Here you can see the interior has been mostly painted and the cabin bulkhead installed.
Looking forward the bridge deck and cabin bulkheads are installed and I'm messing with the cockpit seating. Since I added a watertight bulkhead I have to allow access to it so there will be a removable section. I need to get my shop back in order to make the removable part.
I'm using yellow birch for the seats, because I have it, and it was a common boat building wood used back when.
I've sprung a batten to get a feel of what's ahead, cutting a 3" carlin, and eventually steaming wood for the coaming.
Finally got the carlin sawn and installed. 10 degree bevel for the coamings, -2 for the cabin sides.
Installed the deck beams along the cabin, much easier than full width. And now working on the cabin mock up. After many alterations I'll probably go with how Paul drew the cabin for Sjogin II.
It's getting to be cabin time. Putting a cabin on what is supposed to be a 19' open daysailer is a challenge. But then again I've altered the plans so much...
After several mock ups I think this is it. I just about have sitting room depending how I sit. Susan is fine. The 2 ports forward give a semblance to the real Sjogin.
More holes in the boat. At least these are above the WL. Holes are routed and rabbeted to fit the bronze Duckworks ports.
The cabin sides will be doubled 3/8" marine ply and glassed. The front will be doubled 3/4" for added strength as the mast tabernacle will be affixed there.
Decking and corner posts are next, some finicky joinery.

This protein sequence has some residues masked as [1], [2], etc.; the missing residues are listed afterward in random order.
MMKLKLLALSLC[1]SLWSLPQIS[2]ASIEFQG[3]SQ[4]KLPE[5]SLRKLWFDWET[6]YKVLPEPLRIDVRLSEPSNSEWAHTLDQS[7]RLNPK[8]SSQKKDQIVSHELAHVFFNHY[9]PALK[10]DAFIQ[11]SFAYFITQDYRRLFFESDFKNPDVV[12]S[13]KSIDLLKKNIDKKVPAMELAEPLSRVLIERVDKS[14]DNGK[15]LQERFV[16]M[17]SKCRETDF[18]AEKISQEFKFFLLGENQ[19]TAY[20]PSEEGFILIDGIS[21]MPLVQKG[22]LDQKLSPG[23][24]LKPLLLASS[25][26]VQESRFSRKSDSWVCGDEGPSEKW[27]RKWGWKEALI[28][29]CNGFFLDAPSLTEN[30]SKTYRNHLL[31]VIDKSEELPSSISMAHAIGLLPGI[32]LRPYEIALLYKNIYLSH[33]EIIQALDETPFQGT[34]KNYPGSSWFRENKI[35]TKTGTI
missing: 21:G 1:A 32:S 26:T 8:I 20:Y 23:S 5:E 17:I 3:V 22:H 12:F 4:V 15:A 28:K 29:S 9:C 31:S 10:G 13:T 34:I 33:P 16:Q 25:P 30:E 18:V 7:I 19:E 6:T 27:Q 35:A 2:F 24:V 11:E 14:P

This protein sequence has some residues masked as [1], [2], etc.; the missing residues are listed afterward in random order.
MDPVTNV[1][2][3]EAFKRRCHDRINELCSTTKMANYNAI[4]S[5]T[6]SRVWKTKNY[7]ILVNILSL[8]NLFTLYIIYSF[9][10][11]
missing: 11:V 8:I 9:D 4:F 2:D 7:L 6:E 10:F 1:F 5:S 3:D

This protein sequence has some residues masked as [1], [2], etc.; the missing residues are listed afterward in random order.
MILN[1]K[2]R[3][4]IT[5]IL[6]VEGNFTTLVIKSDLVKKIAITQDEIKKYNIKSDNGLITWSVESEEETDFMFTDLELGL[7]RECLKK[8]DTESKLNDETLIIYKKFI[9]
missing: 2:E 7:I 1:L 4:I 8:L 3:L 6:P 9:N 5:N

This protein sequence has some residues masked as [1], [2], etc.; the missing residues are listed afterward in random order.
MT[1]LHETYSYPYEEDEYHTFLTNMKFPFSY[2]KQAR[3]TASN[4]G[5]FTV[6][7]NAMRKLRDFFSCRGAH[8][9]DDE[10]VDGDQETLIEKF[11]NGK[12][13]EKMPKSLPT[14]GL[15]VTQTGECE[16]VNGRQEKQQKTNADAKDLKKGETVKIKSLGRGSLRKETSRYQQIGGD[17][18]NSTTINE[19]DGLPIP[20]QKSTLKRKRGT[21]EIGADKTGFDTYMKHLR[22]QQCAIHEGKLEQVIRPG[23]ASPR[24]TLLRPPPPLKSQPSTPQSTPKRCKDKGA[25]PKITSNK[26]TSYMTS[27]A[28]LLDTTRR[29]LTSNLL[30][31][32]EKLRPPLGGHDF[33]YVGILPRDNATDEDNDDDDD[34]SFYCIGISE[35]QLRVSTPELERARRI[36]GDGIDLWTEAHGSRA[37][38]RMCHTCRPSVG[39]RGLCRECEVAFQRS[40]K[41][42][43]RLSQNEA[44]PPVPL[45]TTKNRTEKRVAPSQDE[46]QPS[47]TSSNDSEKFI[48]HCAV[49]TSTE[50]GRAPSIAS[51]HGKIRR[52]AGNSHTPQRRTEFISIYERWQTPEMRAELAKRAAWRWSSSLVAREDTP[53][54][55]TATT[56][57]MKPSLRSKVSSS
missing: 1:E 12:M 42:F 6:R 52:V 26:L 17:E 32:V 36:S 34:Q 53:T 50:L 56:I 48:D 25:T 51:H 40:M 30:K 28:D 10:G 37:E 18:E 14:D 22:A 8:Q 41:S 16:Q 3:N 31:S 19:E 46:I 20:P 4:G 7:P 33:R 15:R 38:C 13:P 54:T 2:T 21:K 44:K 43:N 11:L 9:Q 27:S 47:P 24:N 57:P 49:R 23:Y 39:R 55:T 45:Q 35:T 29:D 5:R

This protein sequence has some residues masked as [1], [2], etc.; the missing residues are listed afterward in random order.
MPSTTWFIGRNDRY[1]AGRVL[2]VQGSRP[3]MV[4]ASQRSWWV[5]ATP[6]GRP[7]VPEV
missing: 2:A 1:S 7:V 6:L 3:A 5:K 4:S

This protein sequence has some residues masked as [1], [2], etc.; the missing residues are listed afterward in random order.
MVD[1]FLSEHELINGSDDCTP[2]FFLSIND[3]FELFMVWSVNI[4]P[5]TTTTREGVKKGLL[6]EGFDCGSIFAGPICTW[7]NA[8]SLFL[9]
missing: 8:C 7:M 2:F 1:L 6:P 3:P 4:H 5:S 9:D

I'm starting at the bow, because it far away from the curved coaming at the other end! Also I need the decking so I can get the cabin sides installed and then mess with the corner posts.
Much easier to paint the underside now. One coat of epoxy, primer, then Interlux Brightsides.
These sections were butted over the king plank.(mouse over)
18, count 'em, beams, each with 3 compound bevel cuts. By the time I was half way done I had it about figured out. Soon enough the fun will really start with the bent coaming.
Cabin sides epoxied in place, sides and front get doubled. Still have to make the corner posts, then figure out the top and hatch.
Cabin sides have been doubled, 2 3/4" ply, glassed, on the front, 3/8"+ 4 mm on the sides. Ports routed, corner posts roughed in, steamed beam over the aft bulkhead to help with cabin top.
|The lid is on, temporarily. 4mm Okoume is dry fitted and it did fit the camber with only a minimum of complaining. It will laminated with 3 layers, glassed inside for strength, Dynel outside. Now to build the jig for the laminating.
|It's really on, built as mentioned above. I did make it more of a challenge that it needed to be, but that's another story. Also annealed and bent the chainplates in place.
|With a cabin on this open daysailor, it now needed a sliding hatch. I discovered there are many ways to build one. After making several mock ups, this is what I built. (mouse over)
|Black locust laminated with strips of yellow birch. (mouse over)